By Rachel Zoll
Saturday, January 7, 2006; B09
Camilo Jose Vergara has spent the past three decades taking his camera to some of the poorest neighborhoods in the country, documenting places few outsiders ever visit.
Over the years, he noticed that urban areas emptied by blight were filling up with storefront churches. The pastors were cabdrivers and retired steel and transit workers with little or no formal religious training, yet they took on an important role in their communities.
Vergara, author of the book "The New American Ghetto," saw these churches as part of the story he's been trying to tell with his photography about the lives of the poor. After four years of Sundays spent in churches from the Bronx to Detroit to Los Angeles, he has published a book of photos called "How the Other Half Worships."
"The work I've been doing all of these years is for the country to come together," said Vergara, recipient of a 2002 MacArthur Foundation "genius grant." "If you get beyond what you know and you begin to get into other people's lives, people who tend not to be in the media, the next time you find yourself there it becomes more meaningful."
The title is a nod to the influential Jacob Riis book of photography published in 1890, "How the Other Half Lives," about tenement life on Manhattan's Lower East Side.
Vergara, also a New Yorker, filled his book with photos of churches in unlikely places: a former car dealership, a shutdown KFC restaurant, a former furniture store. Many still have iron bars and metal gates that had been used to protect merchandise inside.
A few of the congregations are in houses of worship that once served another faith. A synagogue in a destitute section of Brooklyn has become a Latino church, La Sinagoga. Stars of David still adorn the facade and sanctuary.
Inside, the churches were often decorated with paintings by congregants or items they found in vacant churches or bought cheaply in local stores. Hanging on the walls of one church was contact paper from a home supply store with a pattern that worshipers said reminded them of stained glass.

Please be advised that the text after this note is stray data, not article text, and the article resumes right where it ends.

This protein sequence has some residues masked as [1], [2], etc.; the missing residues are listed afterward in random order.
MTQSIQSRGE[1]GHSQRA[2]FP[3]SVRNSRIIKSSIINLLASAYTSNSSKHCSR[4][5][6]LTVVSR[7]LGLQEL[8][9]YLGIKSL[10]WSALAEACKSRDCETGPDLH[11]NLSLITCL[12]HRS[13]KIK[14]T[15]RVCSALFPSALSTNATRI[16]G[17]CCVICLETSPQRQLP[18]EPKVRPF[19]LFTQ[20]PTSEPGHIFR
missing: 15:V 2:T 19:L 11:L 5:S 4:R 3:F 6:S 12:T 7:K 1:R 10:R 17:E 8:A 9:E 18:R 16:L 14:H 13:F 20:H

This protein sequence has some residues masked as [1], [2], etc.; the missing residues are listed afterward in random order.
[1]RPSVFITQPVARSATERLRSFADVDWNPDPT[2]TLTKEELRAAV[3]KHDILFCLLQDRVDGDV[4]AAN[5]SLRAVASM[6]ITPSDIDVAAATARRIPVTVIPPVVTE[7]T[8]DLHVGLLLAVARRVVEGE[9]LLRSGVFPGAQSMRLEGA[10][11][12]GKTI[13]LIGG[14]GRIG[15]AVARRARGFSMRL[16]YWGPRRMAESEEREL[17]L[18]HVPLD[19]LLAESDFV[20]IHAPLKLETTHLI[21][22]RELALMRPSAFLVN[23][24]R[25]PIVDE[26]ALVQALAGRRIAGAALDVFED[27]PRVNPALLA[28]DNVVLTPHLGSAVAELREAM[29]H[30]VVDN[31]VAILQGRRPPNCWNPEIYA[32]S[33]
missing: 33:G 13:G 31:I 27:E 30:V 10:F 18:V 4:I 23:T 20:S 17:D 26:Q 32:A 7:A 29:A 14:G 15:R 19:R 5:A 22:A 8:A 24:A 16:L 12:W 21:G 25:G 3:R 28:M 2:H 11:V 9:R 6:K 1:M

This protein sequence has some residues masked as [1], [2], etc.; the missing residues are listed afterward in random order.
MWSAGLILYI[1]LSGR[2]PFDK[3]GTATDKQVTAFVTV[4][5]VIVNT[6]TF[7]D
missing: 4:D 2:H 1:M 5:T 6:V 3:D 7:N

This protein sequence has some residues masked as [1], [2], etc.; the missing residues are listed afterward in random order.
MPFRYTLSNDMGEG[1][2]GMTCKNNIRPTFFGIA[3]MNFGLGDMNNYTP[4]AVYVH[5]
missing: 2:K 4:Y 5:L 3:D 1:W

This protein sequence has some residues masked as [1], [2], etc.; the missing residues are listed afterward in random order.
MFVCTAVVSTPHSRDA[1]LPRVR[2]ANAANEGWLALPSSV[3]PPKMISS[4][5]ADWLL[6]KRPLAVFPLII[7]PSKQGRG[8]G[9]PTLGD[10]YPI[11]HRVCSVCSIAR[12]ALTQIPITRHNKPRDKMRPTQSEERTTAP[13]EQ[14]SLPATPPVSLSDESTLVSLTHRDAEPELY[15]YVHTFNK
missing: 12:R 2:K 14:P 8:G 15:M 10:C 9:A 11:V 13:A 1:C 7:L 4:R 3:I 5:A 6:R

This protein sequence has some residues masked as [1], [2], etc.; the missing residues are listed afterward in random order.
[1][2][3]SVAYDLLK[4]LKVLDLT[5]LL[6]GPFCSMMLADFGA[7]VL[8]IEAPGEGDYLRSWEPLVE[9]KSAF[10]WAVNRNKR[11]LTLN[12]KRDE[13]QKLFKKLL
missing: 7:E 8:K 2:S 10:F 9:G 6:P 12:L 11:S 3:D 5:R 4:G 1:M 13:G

As compelling as the buildings are, Vergara said, he was struck even more by the devastation that surrounded them.
He once saw a body being pulled from an abandoned building near La Sinagoga. In Camden, N.J., he photographed a brightly painted white church with a tall steeple -- a former Ukrainian Catholic church that became a Pentecostal congregation -- which sits at the end of a row of crumbling houses with overgrown front lots and boarded-up windows. Vergara wrote that the church looked as if it was from another planet.
Amid this decay, many of the congregations thrived, providing aid to the poor and homeless, a social network for church members and a human presence in areas that had been all but abandoned. Vergara, a native of Chile who was raised Roman Catholic but is no longer active in the church, found a range of religious traditions in the neighborhoods.
Among the congregations were affiliates of the Church of God in Christ, a black Pentecostal denomination with a large membership nationwide; independent churches promoting hard-line traditional views of the Bible; and Spiritualist churches, whose members believe in communication with the dead. Many immigrant groups started congregations, and churches generally were organized according to ethnicity or native country.
Vergara was particularly fascinated by the pastors. He said many were retirees who "in the pecking order of society, weren't really high up" but had become revered within their own churches, he said. The start-up congregations also gave worshipers a chance to play important roles they could not fill in larger, more established churches, he said.
"In the little church, everybody is sort of a king," Vergara said. "When there are 20 people or 30 people, it's a lot easier to do than when you have 500."
Yet, this dynamic wasn't always positive, he said.
He remembered one pastor whose congregants so idolized him, they would rush to drape a coat over his shoulders as soon as he opened the door to step outside. Vergara also saw church leaders create intense pressure on worshipers to make large donations for new buildings. They would ask congregants to line up in the aisles according to how much money they gave. In one poor church, Vergara wondered whether the one person he saw standing in the $500 line was a ringer. He said some congregants even mortgaged their houses to contribute.
"Oftentimes, the pastor couldn't pay them back, so people would lose their homes," he said. Still, Vergara found only a "minority" of ministers taking advantage of worshipers. "The general feeling I had was I was dealing with decent people who really cared for the folks around and who wanted to help," he said.
Despite his years of research on the congregations and the nearly 300-page book of photos and text, he believes he has only started looking into the significance of churches in poor communities. He hopes the book will inspire other researchers to build on what he started.
"It's amazing how much it tells you about the country," he said.